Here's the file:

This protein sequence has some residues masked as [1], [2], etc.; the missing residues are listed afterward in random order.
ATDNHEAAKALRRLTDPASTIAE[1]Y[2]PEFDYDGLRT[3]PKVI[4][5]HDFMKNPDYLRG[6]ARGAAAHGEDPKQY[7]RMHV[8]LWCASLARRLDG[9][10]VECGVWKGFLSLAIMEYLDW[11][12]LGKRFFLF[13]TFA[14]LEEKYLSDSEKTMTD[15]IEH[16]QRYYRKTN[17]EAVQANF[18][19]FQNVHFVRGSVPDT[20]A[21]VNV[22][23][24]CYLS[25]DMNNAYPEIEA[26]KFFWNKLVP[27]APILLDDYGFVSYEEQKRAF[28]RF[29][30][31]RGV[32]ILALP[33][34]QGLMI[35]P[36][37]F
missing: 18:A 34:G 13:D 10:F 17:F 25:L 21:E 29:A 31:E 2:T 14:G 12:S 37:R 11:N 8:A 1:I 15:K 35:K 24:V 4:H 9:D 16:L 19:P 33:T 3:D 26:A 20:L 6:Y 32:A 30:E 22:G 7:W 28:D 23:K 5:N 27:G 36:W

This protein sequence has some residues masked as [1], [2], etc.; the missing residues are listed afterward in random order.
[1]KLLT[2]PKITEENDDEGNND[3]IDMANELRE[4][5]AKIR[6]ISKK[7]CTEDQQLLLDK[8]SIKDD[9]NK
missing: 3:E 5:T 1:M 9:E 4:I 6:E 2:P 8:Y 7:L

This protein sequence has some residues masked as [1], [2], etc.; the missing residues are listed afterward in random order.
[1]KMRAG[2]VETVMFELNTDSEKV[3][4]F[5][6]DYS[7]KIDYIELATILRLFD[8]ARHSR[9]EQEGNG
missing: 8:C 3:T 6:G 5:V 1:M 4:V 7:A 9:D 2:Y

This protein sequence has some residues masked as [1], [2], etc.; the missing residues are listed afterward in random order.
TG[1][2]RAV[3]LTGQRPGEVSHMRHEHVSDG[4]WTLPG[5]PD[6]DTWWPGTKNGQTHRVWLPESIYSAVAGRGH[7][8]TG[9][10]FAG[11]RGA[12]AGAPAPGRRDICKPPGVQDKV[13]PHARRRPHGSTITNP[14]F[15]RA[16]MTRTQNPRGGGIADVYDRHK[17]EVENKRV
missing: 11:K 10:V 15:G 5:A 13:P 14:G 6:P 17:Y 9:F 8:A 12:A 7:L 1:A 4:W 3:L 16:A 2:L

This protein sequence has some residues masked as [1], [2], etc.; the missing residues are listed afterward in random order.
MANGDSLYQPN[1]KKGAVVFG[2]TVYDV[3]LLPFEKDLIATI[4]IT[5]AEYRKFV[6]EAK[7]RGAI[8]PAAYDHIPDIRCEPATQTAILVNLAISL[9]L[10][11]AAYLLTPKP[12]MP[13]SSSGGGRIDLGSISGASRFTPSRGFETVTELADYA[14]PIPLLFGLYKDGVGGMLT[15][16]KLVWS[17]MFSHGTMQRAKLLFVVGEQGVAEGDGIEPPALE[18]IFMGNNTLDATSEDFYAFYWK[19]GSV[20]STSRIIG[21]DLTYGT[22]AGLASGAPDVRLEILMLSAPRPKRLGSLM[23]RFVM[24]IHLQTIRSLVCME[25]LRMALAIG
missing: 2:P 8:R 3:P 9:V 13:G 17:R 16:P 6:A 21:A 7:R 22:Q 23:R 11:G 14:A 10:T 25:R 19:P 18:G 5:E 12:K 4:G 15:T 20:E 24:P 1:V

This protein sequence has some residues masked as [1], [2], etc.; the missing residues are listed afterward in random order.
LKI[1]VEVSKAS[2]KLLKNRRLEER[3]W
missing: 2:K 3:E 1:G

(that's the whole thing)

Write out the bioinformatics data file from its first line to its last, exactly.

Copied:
This protein sequence has some residues masked as [1], [2], etc.; the missing residues are listed afterward in random order.
ATDNHEAAKALRRLTDPASTIAE[1]Y[2]PEFDYDGLRT[3]PKVI[4][5]HDFMKNPDYLRG[6]ARGAAAHGEDPKQY[7]RMHV[8]LWCASLARRLDG[9][10]VECGVWKGFLSLAIMEYLDW[11][12]LGKRFFLF[13]TFA[14]LEEKYLSDSEKTMTD[15]IEH[16]QRYYRKTN[17]EAVQANF[18][19]FQNVHFVRGSVPDT[20]A[21]VNV[22][23][24]CYLS[25]DMNNAYPEIEA[26]KFFWNKLVP[27]APILLDDYGFVSYEEQKRAF[28]RF[29][30][31]RGV[32]ILALP[33][34]QGLMI[35]P[36][37]F
missing: 18:A 34:G 13:D 10:F 17:F 25:L 21:E 29:A 31:E 2:T 14:G 12:S 37:R 11:N 8:A 1:I 15:K 35:K 24:V 4:H 9:D 16:L 19:P 33:T 3:D 26:A 20:L 6:Y 32:A 30:E 22:G 7:W 28:D 23:K 5:N 27:G 36:W

This protein sequence has some residues masked as [1], [2], etc.; the missing residues are listed afterward in random order.
[1]KLLT[2]PKITEENDDEGNND[3]IDMANELRE[4][5]AKIR[6]ISKK[7]CTEDQQLLLDK[8]SIKDD[9]NK
missing: 3:E 5:T 1:M 9:E 4:I 6:E 2:P 8:Y 7:L

This protein sequence has some residues masked as [1], [2], etc.; the missing residues are listed afterward in random order.
[1]KMRAG[2]VETVMFELNTDSEKV[3][4]F[5][6]DYS[7]KIDYIELATILRLFD[8]ARHSR[9]EQEGNG
missing: 8:C 3:T 6:G 5:V 1:M 4:V 7:A 9:D 2:Y

This protein sequence has some residues masked as [1], [2], etc.; the missing residues are listed afterward in random order.
TG[1][2]RAV[3]LTGQRPGEVSHMRHEHVSDG[4]WTLPG[5]PD[6]DTWWPGTKNGQTHRVWLPESIYSAVAGRGH[7][8]TG[9][10]FAG[11]RGA[12]AGAPAPGRRDICKPPGVQDKV[13]PHARRRPHGSTITNP[14]F[15]RA[16]MTRTQNPRGGGIADVYDRHK[17]EVENKRV
missing: 11:K 10:V 15:G 5:A 13:P 14:G 6:P 17:Y 9:F 8:A 12:A 7:L 1:A 4:W 3:L 16:A 2:L

This protein sequence has some residues masked as [1], [2], etc.; the missing residues are listed afterward in random order.
MANGDSLYQPN[1]KKGAVVFG[2]TVYDV[3]LLPFEKDLIATI[4]IT[5]AEYRKFV[6]EAK[7]RGAI[8]PAAYDHIPDIRCEPATQTAILVNLAISL[9]L[10][11]AAYLLTPKP[12]MP[13]SSSGGGRIDLGSISGASRFTPSRGFETVTELADYA[14]PIPLLFGLYKDGVGGMLT[15][16]KLVWS[17]MFSHGTMQRAKLLFVVGEQGVAEGDGIEPPALE[18]IFMGNNTLDATSEDFYAFYWK[19]GSV[20]STSRIIG[21]DLTYGT[22]AGLASGAPDVRLEILMLSAPRPKRLGSLM[23]RFVM[24]IHLQTIRSLVCME[25]LRMALAIG
missing: 2:P 8:R 3:P 9:V 13:G 17:R 16:P 6:A 21:A 7:R 22:Q 23:R 11:G 14:A 10:T 25:R 19:P 18:G 5:E 12:K 4:G 15:T 20:E 24:P 1:V

This protein sequence has some residues masked as [1], [2], etc.; the missing residues are listed afterward in random order.
LKI[1]VEVSKAS[2]KLLKNRRLEER[3]W
missing: 2:K 3:E 1:G